Breakthrough in cold cases involving prostitute murders

For the third time in the more than 30 cases where the DNA database was searched using the familial searching technique, a breakthrough has been made. Earlier this month a 58-year old man was arrested who is suspected of having killed two women in Rotterdam in the 1990s. A search of the DNA database for criminal cases based on a DNA profile obtained from a trace led to a family member of the suspect. That lead proved to be of crucial importance to the tracing of the suspect.

The record of the DNA profile of a family member in the database was the last piece in the family puzzle which the Netherlands Forensic Institute and the cold case team of the Rotterdam Unit police were concentrating on. DNA familial searching performed earlier in this case had failed to generate a match.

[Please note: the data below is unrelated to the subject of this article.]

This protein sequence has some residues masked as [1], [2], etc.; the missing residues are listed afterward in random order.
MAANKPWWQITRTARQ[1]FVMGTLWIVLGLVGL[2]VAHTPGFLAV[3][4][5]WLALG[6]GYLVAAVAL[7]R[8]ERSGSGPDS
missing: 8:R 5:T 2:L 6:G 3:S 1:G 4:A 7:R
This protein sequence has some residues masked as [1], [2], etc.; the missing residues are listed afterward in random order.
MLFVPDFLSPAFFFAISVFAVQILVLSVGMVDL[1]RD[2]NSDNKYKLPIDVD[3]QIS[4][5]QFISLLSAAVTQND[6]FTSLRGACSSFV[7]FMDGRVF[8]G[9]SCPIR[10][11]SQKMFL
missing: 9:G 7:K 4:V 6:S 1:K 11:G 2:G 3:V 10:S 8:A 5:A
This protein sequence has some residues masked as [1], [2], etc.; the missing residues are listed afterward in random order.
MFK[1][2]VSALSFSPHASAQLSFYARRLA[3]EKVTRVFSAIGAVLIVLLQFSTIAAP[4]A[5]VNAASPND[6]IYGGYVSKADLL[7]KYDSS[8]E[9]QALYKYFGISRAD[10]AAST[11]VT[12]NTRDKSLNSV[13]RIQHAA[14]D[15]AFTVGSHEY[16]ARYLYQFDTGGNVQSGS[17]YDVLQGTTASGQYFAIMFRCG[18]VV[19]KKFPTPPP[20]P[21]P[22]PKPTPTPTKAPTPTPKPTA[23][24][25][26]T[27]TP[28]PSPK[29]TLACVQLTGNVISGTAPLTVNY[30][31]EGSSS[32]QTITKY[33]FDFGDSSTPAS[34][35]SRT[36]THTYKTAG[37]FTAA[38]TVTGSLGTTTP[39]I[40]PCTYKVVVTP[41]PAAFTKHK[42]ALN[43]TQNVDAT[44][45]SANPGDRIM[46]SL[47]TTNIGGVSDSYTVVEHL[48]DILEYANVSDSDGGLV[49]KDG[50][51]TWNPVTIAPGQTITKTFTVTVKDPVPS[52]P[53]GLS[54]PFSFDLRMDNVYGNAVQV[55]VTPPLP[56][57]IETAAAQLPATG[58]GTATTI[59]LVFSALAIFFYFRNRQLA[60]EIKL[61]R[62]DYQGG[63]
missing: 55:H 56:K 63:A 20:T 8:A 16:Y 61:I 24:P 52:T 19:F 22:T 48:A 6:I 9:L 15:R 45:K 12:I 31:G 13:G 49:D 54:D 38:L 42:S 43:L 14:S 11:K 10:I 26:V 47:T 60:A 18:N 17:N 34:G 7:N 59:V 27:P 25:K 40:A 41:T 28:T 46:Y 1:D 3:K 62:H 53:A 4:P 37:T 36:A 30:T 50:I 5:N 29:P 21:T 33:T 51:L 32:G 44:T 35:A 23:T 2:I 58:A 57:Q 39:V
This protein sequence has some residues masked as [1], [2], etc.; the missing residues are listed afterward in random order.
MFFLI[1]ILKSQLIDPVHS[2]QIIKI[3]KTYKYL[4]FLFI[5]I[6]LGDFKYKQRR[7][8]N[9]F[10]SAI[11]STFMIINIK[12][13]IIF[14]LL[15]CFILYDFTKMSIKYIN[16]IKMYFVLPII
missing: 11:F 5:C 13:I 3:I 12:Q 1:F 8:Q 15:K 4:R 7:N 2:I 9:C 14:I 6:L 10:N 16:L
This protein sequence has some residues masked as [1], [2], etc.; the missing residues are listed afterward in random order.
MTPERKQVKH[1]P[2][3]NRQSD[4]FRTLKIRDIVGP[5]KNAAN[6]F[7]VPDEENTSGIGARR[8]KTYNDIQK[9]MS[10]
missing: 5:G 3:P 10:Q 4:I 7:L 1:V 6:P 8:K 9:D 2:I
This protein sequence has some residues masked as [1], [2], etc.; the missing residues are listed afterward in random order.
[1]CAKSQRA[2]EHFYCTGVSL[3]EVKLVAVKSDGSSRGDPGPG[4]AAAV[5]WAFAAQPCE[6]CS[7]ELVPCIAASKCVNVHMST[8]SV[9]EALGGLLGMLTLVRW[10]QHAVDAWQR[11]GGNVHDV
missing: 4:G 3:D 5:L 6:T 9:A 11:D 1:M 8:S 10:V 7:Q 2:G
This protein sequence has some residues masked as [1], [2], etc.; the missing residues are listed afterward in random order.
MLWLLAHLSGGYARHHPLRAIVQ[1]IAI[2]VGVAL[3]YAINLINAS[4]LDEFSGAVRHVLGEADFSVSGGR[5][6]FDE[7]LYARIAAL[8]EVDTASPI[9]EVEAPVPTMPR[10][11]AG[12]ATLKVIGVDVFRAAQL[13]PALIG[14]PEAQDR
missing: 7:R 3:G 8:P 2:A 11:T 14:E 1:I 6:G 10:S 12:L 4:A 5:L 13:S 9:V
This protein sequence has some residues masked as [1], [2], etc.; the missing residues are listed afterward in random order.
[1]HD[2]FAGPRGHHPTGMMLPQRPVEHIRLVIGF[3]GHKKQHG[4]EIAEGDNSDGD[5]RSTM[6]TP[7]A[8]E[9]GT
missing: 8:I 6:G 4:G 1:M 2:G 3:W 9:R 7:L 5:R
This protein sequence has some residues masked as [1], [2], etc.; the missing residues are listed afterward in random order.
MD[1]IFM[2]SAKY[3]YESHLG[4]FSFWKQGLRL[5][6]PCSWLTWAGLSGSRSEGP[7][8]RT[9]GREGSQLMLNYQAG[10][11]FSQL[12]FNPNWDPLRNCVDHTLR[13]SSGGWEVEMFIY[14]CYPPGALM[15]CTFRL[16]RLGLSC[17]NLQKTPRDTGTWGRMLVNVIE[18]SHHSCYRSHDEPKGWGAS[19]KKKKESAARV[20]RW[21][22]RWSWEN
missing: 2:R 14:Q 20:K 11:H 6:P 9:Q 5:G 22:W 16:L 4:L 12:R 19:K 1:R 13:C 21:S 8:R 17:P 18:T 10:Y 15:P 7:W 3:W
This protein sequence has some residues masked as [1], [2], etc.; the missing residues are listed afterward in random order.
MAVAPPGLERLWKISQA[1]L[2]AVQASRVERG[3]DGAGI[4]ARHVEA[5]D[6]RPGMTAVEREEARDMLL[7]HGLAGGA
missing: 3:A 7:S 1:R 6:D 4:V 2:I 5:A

However, the DNA expert came across a rare characteristic in the DNA profile available. “The characteristic concerned is seldom found in the Dutch population”, according to DNA expert Arnoud Kal, “but there is a 50 percent chance of the characteristic being passed down from parent to child so it is not rare within families”. With the permission of the Public Prosecution Service, the familial search was performed again, using the rare characteristic. It ultimately led to a family member who in any event could not have been a brother or child of the suspect.

Using a combination of tactical, genealogical and genetic information, the NFI and the cold case team charted the family tree of the person sought - a family tree made up of six generations. When the familial test was performed again later on, it turned out, completely unexpectedly, that a family member had since been entered into the DNA database for criminal cases. That information completed the family tree and ultimately provided the police with the identity of the suspect.